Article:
FIG. 3 illustrates a top view of electronic component 200 after a subsequent stage of manufacturing. In particular, FIG. 3 illustrates component 200 after step 106 of method 100 in FIG. 1. A passivation layer 300 is formed over surface 202 of substrate 201 to cover resistor structure 210 (FIG. 2) and interconnect lines 220 and 230 (FIG. 2). Layer 300 protects the underlying structures. Layer 300 preferably physically contacts surface 202 of substrate 201 to minimize the total thickness of the composite pressure sensor diaphragm, which maximizes the pressure sensitivity of component 200. Also, passivation layer 300 is preferably comprised of a single dielectric layer or multiple dielectric layers or films such as, for example, silicon nitride or silicon oxide that is deposited by a chemical vapor deposition process, a thermal growth, process, or the like. However, layer 300 can also be comprised of other materials such as, for example, metals or semiconductors that are deposited by sputtering, evaporation, chemical vapor deposition, or the like.

Layer 300 is patterned to form at least one hole in layer 300. In component 200, a pattern 310 in layer 300 consists of two holes 311 and 312. In the preferred embodiment, the process of removing portions of layer 300 exposes portions of surface 202 of substrate 201 through holes 311 and 312. Other holes 320 are also formed in layer 300 to expose bonding pads 240, but holes 320 are not part of pattern 310.

Pattern 310 is formed such that layer 300 remains or is kept over resistor structure 210 and interconnect lines 220 and 230 (FIG. 2). Pattern 310 does not overlie resistor structure 210 or interconnect lines 220 and 230 in order to protect those structures. Additionally, pattern 310 does not separate layer 300 into separate noncontiguous portions. Instead, layer 300 remains as one continuous layer over surface 202 of substrate 201 after pattern 310 is formed.

A recess or cavity 401 (FIG. 4) is etched into the opposite or rear side of substrate 201 to create the pressure sensitive diaphragm or membrane in substrate 201. The cavity is preferably formed in substrate 201 after patterning layer 300 in order to reduce the likelihood of substrate fracture due to the increased fragility of the substrate after cavity formation. The cavity is illustrated in the subsequent drawings.

FIG. 4 illustrates a cross-sectional view of electronic component 200 taken along a section line 4--4 in FIG. 3, and FIG. 5 illustrates a cross-sectional view of electronic component 200 taken along a section line 5--5 in FIG. 3. Cavity 401 is etched from a surface 203 of substrate 201 where surface 203 is opposite surface 202. Cavity 401 can be formed using conventional wet etchants that anisotropically etch along desired crystal planes in substrate 201.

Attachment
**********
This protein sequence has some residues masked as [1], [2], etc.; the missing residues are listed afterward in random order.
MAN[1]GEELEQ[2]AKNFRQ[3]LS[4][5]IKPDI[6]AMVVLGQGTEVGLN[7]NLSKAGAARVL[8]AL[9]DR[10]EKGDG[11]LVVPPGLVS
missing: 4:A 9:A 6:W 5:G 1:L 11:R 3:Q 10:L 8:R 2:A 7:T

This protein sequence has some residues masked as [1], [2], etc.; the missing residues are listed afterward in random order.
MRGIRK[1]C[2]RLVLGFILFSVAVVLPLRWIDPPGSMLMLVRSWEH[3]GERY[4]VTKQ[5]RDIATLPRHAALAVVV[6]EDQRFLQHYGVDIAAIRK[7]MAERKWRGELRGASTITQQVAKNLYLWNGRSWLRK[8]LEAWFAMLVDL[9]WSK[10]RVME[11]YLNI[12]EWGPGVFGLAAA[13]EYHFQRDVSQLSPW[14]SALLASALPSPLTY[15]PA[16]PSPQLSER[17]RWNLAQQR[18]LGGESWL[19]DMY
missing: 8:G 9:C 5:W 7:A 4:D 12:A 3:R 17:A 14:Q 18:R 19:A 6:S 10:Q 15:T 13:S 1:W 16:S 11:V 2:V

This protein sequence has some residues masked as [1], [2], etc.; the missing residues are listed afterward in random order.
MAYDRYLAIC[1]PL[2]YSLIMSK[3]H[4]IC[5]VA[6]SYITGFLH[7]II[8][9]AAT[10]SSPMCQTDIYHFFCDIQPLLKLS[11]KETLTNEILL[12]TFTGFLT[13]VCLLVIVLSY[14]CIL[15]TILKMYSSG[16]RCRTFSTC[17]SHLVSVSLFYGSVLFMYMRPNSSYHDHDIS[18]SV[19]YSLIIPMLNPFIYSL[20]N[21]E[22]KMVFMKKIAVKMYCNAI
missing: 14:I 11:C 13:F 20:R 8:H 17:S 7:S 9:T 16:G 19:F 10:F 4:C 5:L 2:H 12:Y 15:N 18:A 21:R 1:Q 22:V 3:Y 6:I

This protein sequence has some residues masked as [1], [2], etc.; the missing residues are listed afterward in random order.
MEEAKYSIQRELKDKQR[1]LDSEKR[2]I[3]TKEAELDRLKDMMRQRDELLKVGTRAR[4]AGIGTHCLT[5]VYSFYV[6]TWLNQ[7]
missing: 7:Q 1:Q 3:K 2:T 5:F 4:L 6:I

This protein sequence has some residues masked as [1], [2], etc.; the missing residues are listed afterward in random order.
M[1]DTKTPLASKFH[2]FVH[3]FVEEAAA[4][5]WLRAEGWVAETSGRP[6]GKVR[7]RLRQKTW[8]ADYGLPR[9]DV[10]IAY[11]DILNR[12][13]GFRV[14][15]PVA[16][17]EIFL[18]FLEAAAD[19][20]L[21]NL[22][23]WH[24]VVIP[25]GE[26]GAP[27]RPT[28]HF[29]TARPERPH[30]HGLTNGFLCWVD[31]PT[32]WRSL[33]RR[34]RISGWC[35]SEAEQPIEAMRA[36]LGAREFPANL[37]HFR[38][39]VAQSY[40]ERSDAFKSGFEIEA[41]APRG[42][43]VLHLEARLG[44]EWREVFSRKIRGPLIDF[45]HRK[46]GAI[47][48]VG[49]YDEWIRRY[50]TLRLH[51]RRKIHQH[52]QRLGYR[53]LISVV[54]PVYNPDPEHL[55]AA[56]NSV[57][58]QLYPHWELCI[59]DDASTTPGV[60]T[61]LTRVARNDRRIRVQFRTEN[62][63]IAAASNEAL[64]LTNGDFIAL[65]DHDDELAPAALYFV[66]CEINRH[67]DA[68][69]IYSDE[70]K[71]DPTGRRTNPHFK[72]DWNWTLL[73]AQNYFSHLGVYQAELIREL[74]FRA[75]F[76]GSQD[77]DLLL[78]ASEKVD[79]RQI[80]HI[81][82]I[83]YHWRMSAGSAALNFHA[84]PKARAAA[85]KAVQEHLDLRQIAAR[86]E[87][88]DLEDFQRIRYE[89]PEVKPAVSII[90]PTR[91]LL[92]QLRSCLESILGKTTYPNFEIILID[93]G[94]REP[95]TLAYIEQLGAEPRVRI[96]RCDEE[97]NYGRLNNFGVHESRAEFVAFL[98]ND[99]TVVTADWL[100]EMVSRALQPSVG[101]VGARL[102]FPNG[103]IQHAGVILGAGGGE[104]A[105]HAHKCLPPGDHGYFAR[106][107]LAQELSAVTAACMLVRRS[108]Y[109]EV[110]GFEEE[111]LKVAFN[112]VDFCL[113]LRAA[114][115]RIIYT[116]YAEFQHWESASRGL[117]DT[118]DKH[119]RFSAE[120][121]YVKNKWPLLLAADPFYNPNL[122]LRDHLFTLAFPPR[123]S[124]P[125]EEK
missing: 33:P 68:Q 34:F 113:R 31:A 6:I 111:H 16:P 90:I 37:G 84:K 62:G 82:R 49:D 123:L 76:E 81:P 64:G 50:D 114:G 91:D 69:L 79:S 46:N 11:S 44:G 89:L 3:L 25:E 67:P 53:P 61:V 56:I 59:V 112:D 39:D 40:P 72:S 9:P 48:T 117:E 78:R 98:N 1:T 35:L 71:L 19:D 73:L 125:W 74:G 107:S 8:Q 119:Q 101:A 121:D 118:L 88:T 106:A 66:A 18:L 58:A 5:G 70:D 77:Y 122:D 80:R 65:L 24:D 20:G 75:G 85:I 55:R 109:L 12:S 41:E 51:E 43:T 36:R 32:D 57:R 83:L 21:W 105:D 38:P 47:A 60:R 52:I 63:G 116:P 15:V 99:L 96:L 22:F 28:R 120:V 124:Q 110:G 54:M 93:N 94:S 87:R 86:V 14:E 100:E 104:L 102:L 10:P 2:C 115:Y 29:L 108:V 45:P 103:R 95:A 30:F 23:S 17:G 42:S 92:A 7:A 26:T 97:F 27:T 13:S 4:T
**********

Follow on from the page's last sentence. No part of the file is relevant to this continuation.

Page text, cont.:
The formation of cavity 401 creates a pressure sensitive membrane or diaphragm 403 in substrate 201. An etch stop layer in substrate 201 can be used to control the thickness of diaphragm 403. As an example, the etch stop layer can be an oxide layer if substrate 201 were an SOI substrate, or the etch stop layer can be a doped epitaxial layer if substrate 201 had an epitaxial layer forming surface 202 where the epitaxial layer had a different doping level compared to the lower portions of substrate 201.

Resistor structure 210 and interconnect lines 220 and 230 are not illustrated in FIG. 5 in order to avoid obscuring the description of the present invention. However, diaphragm 403 is formed such that resistor structure 210 and interconnect lines 220 are located in or over diaphragm 403 and such that pattern 310 is located over diaphragm 403 but is not located over at least one of the edges of diaphragm 403. Likewise, cavity 401 is located under resistor structure 210, interconnect lines 220, and pattern 310. To improve the reliability and electrical performance of component 200, interconnect lines 220 preferably extend beyond perimeter 205 of diaphragm 403 such that interconnect lines 230 and bonding pads 240 do not overlie or are absent over diaphragm 403.

During operation of component 200, pressure is applied to surface 202 of diaphragm 403 through layer 300, and diaphragm 403 deflects in response to the applied pressure. As diaphragm 403 is deflected, the resistance of each of the resistors in resistor structure 210 can change by different amounts depending upon the alignment of the individual resistors. To maximize the sensitivity of component 200 to the applied pressure, a central portion of an edge of diaphragm 403 is preferably located at or adjacent to resistor structure 210.

A transducer offset is measured in resistor structure 210 when no pressure is applied to diaphragm 403. As explained hereinafter, the manufacturing process of component 200 and the resulting configuration of component 200 aid in providing a preferred transducer offset of zero for a balanced Wheatstone Bridge configuration of resistor structure 210.